• The most important employee (player) on an NFL team is the quarterback.  Teams that do not have an “elite” player at this position will do almost anything to draft one.  There are economic incentives for drafting a quarterback rather than trying to get an experienced one from another team.
  • Each team has an entire department of people whose sole job is to evaluate the skills and abilities of college players, determine the needs of the team, and recommend players to draft and in which order.  The NFL even sets up what are essentially job fairs where the teams can look at players up close, interview them, and they even give a league-wide cognitive ability test.  These players really get put under the microscope.

So, we have a situation where the skill and ability levels of the players are well known.  Given that, you would think that teams can select players, especially quarterbacks, with uncanny accuracy.  And you’d be wrong.

If we look at the quarterbacks drafted in the 1st round (63) since 2000, it’s pretty fair to say that (not including those who are too early in their career to judge):

  • 15 turned out to be very good (consistently led their team to a winning record and won playoff games)
  • 13 were/are good (there teams won more than they lost, but were nothing fabulous)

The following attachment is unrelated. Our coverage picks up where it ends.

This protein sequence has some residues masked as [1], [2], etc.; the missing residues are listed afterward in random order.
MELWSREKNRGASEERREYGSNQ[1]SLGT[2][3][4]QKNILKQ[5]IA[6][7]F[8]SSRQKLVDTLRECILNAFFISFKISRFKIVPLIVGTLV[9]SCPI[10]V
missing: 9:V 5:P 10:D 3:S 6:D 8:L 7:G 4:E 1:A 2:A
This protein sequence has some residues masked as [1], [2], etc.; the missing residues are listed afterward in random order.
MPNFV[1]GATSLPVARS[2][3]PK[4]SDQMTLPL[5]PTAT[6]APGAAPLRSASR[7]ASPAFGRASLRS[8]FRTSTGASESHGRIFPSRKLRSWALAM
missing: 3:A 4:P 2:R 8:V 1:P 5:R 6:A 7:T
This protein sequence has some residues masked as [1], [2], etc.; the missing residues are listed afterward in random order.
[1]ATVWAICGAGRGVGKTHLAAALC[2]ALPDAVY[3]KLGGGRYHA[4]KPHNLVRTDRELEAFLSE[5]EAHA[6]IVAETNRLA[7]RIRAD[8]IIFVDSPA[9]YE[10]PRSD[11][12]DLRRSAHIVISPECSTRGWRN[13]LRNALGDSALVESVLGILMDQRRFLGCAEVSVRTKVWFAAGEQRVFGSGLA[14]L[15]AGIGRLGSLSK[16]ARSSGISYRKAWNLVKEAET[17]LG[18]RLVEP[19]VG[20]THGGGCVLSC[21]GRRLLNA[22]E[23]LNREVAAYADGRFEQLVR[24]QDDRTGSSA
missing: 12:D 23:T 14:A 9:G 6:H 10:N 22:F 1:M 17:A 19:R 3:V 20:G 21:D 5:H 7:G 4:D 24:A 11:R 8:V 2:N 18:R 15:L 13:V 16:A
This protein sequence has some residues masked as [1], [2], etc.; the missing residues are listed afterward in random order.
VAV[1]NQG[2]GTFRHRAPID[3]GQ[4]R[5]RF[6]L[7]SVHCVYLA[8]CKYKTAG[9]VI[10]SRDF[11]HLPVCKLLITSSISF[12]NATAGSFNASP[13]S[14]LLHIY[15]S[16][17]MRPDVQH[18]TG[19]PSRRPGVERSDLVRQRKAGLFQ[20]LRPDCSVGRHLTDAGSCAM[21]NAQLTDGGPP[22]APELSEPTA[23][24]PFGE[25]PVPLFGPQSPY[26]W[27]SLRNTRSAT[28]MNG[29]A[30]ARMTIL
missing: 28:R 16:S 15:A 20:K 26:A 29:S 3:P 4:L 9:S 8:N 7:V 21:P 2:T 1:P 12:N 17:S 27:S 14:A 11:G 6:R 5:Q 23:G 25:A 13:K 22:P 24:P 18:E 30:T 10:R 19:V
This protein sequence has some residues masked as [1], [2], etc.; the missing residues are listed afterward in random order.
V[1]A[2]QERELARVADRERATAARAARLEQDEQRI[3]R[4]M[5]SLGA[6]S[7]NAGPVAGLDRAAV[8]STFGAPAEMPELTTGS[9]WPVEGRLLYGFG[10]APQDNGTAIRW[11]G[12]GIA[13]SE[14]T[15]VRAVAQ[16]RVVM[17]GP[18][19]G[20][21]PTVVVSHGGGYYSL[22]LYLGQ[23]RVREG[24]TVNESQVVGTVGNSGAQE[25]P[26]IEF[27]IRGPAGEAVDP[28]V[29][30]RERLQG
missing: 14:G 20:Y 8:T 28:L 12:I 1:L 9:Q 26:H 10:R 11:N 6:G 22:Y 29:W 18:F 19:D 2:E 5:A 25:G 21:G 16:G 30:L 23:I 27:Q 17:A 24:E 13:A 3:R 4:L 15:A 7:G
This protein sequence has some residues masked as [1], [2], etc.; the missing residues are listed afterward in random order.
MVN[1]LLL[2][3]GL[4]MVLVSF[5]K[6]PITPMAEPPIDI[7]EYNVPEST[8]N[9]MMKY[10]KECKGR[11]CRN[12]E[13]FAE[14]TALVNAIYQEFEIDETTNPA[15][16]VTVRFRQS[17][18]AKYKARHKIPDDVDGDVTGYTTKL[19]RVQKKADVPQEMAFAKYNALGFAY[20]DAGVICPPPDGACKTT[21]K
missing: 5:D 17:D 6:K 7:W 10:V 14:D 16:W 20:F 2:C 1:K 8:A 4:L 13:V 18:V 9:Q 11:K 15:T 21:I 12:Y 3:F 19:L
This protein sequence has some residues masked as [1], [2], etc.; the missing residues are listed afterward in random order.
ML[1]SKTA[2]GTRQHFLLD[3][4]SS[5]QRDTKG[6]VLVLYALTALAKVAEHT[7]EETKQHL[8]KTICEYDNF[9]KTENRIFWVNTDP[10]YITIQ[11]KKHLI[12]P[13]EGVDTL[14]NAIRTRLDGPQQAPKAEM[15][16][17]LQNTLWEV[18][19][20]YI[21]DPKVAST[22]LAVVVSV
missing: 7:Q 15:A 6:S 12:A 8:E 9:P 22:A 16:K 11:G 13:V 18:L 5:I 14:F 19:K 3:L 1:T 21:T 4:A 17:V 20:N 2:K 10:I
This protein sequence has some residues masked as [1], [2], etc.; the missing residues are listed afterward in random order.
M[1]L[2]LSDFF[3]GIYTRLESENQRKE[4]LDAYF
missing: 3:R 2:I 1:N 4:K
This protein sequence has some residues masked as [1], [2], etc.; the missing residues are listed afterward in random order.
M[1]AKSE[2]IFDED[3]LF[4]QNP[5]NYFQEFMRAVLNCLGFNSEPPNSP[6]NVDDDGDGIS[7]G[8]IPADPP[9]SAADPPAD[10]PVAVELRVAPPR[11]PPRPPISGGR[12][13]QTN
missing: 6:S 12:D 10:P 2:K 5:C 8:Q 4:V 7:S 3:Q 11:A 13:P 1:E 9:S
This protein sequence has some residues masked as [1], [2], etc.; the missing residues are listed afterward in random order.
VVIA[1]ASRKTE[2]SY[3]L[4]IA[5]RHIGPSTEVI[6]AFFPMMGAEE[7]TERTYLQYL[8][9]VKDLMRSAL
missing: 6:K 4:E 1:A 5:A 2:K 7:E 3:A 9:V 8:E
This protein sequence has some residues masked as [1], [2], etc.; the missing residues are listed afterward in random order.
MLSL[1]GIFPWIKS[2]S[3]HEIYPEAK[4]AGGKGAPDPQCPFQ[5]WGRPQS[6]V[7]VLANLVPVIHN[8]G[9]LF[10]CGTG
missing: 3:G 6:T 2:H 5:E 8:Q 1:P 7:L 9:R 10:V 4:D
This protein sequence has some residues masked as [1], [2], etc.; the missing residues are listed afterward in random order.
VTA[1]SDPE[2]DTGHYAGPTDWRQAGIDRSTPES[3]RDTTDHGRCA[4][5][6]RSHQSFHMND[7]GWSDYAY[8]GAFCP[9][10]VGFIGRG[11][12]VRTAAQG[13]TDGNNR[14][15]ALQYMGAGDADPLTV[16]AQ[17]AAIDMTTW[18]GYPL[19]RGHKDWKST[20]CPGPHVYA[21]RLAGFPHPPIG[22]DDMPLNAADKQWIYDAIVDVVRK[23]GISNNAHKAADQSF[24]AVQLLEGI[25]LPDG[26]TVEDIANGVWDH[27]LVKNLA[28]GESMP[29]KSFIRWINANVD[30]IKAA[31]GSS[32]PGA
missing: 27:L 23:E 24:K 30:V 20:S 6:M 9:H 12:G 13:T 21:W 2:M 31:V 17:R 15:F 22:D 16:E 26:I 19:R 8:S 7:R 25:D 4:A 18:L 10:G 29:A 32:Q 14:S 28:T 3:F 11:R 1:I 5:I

• 30 were not good (losing record, didn’t stay with the team long, etc.). 

Those of you who are football fans may quibble with the categories where I put the players, but even if we move players around a bit between the categories, teams have about a 25% success rate and about a 50% miss rate.

In roughly the same time period, teams have “traded up” 25 times to draft a quarterback in the 1st round.  In other words, they paid a premium to “get their guy.”  14 of them were/are not very good, 3 were/are good, and 6 were/are very good.  Again, we see this 50% miss rate, though slightly higher hit rate.

How can this be?

Most obviously, football is a game where all of the players on the field need to do their job well for the team to be successful.  Like it or not, the quarterback gets outsized credit and blame for the team’s success and failures.  But, regardless of his skill level, he cannot control a lot of what goes on around him.  This makes for a very difficult selection situation.

There are also some confounding factors.  The first being that the worst teams pick before the good ones and they are more likely to choose a quarterback than good teams.  And, one of the reasons these teams are not very good is that they don’t judge talent well and do a poor job of developing and retaining the good players that they have.  Related to this, they often take a quarterback before they have good supporting players around him.  It’s entirely possible that several of the quarterbacks who were drafted early, but performed poorly, would have been successful with other teams.  And, a few of them, but not a lot, were after they changed teams.

To make the success rate seem even worse, teams choose to ignore players are other positions that are more likely (historically) to be successful in order to make the sexier, and riskier, play for a quarterback.  And I get that—there are enough examples of a highly drafted quarterback completely changing a team’s fortunes that teams are willing to miss 2 out of 3 times to get one.  Any team would be happy to draft 2 not so good quarterbacks to get to the one that leads them to a championship, even if it takes them several years to do it.